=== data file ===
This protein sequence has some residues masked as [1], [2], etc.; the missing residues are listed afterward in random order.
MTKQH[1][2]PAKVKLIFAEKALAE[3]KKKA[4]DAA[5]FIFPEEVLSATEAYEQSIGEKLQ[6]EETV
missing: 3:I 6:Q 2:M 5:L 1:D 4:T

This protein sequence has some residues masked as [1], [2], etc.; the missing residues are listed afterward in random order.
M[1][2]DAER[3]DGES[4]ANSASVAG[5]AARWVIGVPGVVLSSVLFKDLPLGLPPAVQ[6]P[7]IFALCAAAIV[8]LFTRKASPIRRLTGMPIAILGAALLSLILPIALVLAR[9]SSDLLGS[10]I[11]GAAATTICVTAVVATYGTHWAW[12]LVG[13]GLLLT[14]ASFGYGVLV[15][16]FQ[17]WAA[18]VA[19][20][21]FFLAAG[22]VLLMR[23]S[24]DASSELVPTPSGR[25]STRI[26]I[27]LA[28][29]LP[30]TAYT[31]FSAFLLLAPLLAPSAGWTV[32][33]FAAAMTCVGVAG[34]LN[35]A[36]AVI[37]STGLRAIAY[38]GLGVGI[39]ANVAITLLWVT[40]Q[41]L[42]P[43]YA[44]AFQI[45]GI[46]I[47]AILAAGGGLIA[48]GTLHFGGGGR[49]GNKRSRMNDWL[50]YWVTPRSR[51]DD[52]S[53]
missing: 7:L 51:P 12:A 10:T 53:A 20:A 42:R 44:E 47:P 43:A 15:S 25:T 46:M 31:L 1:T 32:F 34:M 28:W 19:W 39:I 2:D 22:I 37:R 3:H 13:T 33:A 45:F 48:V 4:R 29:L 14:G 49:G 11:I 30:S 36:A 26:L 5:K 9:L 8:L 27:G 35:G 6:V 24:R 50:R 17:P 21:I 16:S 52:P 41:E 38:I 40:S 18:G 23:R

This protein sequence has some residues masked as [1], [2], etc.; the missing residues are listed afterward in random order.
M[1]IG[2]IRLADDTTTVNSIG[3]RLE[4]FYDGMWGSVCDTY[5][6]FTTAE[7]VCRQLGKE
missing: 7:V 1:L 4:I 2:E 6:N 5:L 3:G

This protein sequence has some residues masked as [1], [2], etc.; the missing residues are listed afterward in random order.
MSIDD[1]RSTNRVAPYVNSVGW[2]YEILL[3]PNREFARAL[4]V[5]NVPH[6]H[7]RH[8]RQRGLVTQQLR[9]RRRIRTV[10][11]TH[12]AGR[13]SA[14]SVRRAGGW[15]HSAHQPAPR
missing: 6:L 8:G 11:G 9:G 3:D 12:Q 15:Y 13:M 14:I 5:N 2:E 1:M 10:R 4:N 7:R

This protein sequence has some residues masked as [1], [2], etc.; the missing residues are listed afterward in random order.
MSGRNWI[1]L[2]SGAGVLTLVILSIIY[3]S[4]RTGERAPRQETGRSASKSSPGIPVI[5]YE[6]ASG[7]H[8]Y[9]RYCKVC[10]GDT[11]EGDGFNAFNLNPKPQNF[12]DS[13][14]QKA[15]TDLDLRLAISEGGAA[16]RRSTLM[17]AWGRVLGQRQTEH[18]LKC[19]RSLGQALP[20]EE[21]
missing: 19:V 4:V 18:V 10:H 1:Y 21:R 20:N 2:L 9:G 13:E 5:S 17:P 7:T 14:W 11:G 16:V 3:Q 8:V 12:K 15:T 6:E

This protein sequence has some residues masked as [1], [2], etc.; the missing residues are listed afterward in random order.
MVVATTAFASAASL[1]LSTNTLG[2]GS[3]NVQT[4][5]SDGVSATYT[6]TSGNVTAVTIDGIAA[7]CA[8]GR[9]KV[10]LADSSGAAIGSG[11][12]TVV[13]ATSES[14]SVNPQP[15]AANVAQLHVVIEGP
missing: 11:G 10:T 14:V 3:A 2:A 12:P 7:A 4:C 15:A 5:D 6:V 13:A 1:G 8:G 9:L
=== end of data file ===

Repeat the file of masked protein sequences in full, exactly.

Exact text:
This protein sequence has some residues masked as [1], [2], etc.; the missing residues are listed afterward in random order.
MTKQH[1][2]PAKVKLIFAEKALAE[3]KKKA[4]DAA[5]FIFPEEVLSATEAYEQSIGEKLQ[6]EETV
missing: 3:I 6:Q 2:M 5:L 1:D 4:T

This protein sequence has some residues masked as [1], [2], etc.; the missing residues are listed afterward in random order.
M[1][2]DAER[3]DGES[4]ANSASVAG[5]AARWVIGVPGVVLSSVLFKDLPLGLPPAVQ[6]P[7]IFALCAAAIV[8]LFTRKASPIRRLTGMPIAILGAALLSLILPIALVLAR[9]SSDLLGS[10]I[11]GAAATTICVTAVVATYGTHWAW[12]LVG[13]GLLLT[14]ASFGYGVLV[15][16]FQ[17]WAA[18]VA[19][20][21]FFLAAG[22]VLLMR[23]S[24]DASSELVPTPSGR[25]STRI[26]I[27]LA[28][29]LP[30]TAYT[31]FSAFLLLAPLLAPSAGWTV[32][33]FAAAMTCVGVAG[34]LN[35]A[36]AVI[37]STGLRAIAY[38]GLGVGI[39]ANVAITLLWVT[40]Q[41]L[42]P[43]YA[44]AFQI[45]GI[46]I[47]AILAAGGGLIA[48]GTLHFGGGGR[49]GNKRSRMNDWL[50]YWVTPRSR[51]DD[52]S[53]
missing: 7:L 51:P 12:A 10:T 53:A 20:A 42:R 44:E 47:P 43:A 15:S 25:T 46:M 31:L 1:T 32:F 34:M 28:W 19:W 39:I 2:D 22:I 37:R 3:H 13:T 33:A 45:F 48:V 4:R 29:L 14:G 49:G 11:I 30:S 36:A 26:L 5:K 9:L 8:L 27:G 35:G 6:V 24:R 50:R 17:P 21:I 16:S 52:P 41:E 38:I 40:S 18:G 23:R

This protein sequence has some residues masked as [1], [2], etc.; the missing residues are listed afterward in random order.
M[1]IG[2]IRLADDTTTVNSIG[3]RLE[4]FYDGMWGSVCDTY[5][6]FTTAE[7]VCRQLGKE
missing: 7:V 1:L 4:I 2:E 6:N 5:L 3:G

This protein sequence has some residues masked as [1], [2], etc.; the missing residues are listed afterward in random order.
MSIDD[1]RSTNRVAPYVNSVGW[2]YEILL[3]PNREFARAL[4]V[5]NVPH[6]H[7]RH[8]RQRGLVTQQLR[9]RRRIRTV[10][11]TH[12]AGR[13]SA[14]SVRRAGGW[15]HSAHQPAPR
missing: 6:L 8:G 11:G 9:G 3:D 12:Q 15:Y 13:M 14:I 5:N 2:E 1:M 10:R 4:N 7:R

This protein sequence has some residues masked as [1], [2], etc.; the missing residues are listed afterward in random order.
MSGRNWI[1]L[2]SGAGVLTLVILSIIY[3]S[4]RTGERAPRQETGRSASKSSPGIPVI[5]YE[6]ASG[7]H[8]Y[9]RYCKVC[10]GDT[11]EGDGFNAFNLNPKPQNF[12]DS[13][14]QKA[15]TDLDLRLAISEGGAA[16]RRSTLM[17]AWGRVLGQRQTEH[18]LKC[19]RSLGQALP[20]EE[21]
missing: 19:V 4:V 18:V 10:H 1:Y 21:R 20:N 2:L 9:G 13:E 5:S 17:P 7:T 14:W 11:G 16:V 3:Q 8:V 12:K 15:T 6:E

This protein sequence has some residues masked as [1], [2], etc.; the missing residues are listed afterward in random order.
MVVATTAFASAASL[1]LSTNTLG[2]GS[3]NVQT[4][5]SDGVSATYT[6]TSGNVTAVTIDGIAA[7]CA[8]GR[9]KV[10]LADSSGAAIGSG[11][12]TVV[13]ATSES[14]SVNPQP[15]AANVAQLHVVIEGP
missing: 11:G 10:T 14:V 3:A 2:A 12:P 7:A 4:C 15:A 5:D 6:V 13:A 1:G 8:G 9:L